Thank you for that kind introduction, and thank you to Devo Connect for hosting today’s summit.
It’s a pleasure to be joined virtually today by so many local government leaders, metro mayors, and, of course, members of the Economic Recovery Group, with whom I have worked so closely over the last few weeks.
We meet at an extraordinary time.
Thanks to the hard work and sacrifice of our entire country, the worst of the coronavirus pandemic is now behind us.
But there can be no complacency about the ongoing health risks, or the need to be alert.
And there is vital work to be done to deliver a strong recovery…
And build a better United Kingdom.
The debate on skills, education, and employment has clearly never been so important.
I believe now is the moment to pursue a clear, unashamedly ambitious strategy for growth…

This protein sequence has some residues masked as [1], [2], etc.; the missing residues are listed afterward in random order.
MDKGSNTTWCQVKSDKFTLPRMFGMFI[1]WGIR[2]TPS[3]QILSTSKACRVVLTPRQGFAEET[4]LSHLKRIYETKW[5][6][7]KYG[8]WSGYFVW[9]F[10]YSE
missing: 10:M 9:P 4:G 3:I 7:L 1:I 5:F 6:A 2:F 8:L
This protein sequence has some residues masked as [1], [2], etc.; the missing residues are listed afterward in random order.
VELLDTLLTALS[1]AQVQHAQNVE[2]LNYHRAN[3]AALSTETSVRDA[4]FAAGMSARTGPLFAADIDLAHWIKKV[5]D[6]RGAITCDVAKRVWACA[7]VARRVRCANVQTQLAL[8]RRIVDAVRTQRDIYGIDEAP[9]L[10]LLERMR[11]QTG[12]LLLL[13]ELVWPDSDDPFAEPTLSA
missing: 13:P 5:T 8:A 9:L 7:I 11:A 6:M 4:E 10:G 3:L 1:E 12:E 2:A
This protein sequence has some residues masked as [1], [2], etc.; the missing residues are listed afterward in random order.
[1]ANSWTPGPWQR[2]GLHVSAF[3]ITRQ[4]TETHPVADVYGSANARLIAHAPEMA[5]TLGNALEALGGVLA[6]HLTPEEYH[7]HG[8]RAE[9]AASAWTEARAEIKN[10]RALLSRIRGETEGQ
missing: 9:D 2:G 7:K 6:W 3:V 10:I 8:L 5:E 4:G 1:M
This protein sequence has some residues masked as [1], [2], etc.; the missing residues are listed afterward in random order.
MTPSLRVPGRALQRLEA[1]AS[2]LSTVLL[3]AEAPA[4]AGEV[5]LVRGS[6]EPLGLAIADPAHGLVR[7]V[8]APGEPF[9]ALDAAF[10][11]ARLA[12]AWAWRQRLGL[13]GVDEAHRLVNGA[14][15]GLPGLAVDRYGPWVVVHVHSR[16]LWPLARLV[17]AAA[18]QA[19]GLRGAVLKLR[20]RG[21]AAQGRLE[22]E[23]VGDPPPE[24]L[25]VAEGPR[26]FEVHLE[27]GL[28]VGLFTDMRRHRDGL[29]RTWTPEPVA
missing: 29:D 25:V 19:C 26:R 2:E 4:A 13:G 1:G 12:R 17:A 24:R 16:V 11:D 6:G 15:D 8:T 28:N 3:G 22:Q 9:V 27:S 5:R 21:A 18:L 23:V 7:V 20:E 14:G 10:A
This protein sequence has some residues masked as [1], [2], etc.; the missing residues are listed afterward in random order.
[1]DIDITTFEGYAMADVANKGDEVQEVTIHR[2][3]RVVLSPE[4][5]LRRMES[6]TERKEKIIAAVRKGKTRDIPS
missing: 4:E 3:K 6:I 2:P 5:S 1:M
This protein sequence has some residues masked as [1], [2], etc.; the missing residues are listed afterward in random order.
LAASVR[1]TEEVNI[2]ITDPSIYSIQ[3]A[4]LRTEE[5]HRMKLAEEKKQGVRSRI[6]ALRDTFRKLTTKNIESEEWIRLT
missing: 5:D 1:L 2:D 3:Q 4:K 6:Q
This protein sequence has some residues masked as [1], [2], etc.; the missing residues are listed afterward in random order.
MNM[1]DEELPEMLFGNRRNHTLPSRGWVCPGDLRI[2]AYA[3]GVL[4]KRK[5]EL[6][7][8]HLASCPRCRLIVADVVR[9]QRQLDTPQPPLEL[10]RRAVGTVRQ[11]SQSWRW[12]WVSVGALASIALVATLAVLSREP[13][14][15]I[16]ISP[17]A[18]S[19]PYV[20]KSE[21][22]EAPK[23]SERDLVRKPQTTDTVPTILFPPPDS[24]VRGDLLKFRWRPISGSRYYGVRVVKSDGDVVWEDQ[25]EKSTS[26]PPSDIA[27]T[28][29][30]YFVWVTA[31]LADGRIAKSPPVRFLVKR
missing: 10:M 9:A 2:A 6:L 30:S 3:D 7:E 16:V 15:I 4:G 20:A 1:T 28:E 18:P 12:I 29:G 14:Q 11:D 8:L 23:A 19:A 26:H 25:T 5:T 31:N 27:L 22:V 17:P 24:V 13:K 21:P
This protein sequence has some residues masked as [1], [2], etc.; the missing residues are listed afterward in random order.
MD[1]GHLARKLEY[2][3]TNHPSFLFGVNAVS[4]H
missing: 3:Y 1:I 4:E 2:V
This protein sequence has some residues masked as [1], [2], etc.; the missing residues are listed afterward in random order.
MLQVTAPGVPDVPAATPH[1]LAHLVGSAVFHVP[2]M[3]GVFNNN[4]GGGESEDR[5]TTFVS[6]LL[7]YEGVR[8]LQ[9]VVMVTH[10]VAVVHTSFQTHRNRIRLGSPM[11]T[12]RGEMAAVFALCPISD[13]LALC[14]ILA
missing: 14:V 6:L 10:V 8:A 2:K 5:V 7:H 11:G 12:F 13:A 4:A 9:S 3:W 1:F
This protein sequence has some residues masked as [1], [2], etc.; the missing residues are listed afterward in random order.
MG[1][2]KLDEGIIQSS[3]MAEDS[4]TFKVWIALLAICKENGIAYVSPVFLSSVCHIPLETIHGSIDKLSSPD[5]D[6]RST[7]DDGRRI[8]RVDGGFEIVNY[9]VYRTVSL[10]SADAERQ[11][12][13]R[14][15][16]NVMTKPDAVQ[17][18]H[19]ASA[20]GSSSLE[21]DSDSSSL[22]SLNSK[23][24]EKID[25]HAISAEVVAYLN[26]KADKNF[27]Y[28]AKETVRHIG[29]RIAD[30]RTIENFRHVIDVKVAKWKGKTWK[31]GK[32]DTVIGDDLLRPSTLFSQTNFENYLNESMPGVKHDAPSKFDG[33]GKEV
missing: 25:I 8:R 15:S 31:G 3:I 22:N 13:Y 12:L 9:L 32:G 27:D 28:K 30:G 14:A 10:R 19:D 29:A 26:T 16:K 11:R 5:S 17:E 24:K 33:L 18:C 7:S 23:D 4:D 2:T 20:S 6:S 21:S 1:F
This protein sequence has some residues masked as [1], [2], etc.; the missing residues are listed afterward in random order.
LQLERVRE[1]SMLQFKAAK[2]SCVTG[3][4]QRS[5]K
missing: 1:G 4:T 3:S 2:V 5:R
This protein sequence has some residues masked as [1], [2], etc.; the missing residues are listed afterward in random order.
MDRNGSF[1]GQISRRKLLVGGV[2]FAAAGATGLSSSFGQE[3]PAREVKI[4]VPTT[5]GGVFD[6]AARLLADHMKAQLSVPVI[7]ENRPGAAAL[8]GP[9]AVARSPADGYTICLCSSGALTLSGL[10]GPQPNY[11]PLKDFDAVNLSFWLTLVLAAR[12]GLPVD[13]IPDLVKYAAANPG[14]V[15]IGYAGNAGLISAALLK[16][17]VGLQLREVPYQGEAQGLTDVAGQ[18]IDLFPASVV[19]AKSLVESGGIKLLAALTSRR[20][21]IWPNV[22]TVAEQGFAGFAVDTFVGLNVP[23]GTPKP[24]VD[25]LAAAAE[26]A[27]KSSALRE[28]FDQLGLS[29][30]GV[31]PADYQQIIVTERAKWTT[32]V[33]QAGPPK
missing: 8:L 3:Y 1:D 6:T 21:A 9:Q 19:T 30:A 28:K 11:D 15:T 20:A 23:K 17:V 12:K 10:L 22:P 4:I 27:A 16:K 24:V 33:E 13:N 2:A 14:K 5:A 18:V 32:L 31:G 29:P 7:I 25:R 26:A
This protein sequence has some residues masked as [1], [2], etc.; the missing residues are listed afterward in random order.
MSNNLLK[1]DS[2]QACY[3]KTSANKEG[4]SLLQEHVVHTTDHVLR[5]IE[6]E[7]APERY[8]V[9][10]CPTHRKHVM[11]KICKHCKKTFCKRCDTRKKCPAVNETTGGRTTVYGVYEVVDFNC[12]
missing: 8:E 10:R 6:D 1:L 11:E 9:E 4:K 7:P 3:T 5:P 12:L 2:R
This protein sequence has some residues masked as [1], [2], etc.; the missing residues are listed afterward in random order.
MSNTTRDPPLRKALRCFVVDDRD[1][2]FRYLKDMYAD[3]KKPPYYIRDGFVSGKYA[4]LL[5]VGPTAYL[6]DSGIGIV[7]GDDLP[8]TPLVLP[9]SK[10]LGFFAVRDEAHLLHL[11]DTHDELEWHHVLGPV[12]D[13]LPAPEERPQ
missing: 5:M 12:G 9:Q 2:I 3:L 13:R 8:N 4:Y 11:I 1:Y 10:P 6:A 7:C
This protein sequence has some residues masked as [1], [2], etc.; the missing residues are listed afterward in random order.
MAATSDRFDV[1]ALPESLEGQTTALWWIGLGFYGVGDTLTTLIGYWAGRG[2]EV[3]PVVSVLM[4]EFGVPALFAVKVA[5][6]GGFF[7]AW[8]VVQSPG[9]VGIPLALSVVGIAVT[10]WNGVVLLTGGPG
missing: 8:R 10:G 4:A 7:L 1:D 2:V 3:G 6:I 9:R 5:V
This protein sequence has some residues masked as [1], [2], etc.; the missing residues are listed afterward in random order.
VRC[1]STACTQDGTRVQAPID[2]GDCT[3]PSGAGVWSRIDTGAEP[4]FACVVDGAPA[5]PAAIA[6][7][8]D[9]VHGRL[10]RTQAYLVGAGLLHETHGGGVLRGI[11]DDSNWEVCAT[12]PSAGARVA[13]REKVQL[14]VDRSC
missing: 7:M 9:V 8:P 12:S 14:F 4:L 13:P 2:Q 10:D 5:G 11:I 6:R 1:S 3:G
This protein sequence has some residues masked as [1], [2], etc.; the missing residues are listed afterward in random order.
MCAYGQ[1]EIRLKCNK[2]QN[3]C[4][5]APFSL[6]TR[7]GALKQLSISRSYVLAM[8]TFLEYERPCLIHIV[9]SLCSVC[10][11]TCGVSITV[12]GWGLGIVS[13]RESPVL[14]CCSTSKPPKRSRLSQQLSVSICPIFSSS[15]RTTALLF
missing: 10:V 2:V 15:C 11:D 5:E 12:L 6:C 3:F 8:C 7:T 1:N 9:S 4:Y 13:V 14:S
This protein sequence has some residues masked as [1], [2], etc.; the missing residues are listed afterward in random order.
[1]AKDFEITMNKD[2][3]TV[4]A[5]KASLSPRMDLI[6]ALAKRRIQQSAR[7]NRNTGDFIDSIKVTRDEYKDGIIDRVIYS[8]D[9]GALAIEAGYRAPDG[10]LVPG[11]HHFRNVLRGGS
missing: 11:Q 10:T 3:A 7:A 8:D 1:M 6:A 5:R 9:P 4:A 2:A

A strategy which protects communities from the worst economic effects this virus has wrought, and offers a brighter future.
The government recognises the enormity of the task before us, and the unprecedented scale of support that’s going to be needed as we shift from response to recovery, together.
It is time for action.
A new deal for the north
Last month, the Prime Minister set out a £5 billion “New Deal” to rebuild public infrastructure, create thousands of new jobs, and help our regions build back and bounce forward.
This was complemented by the Chancellor of the Exchequer’s excellent summer statement last week.
For the north, it means record investment in connectivity and transport, delivering Northern Powerhouse Rail and upgrading our road network, while also investing in digital and green technology so that we can lay the foundations for long-term economic growth.
The ‘Getting Building’ projects we’re bringing forward in the north of England are doing exactly that…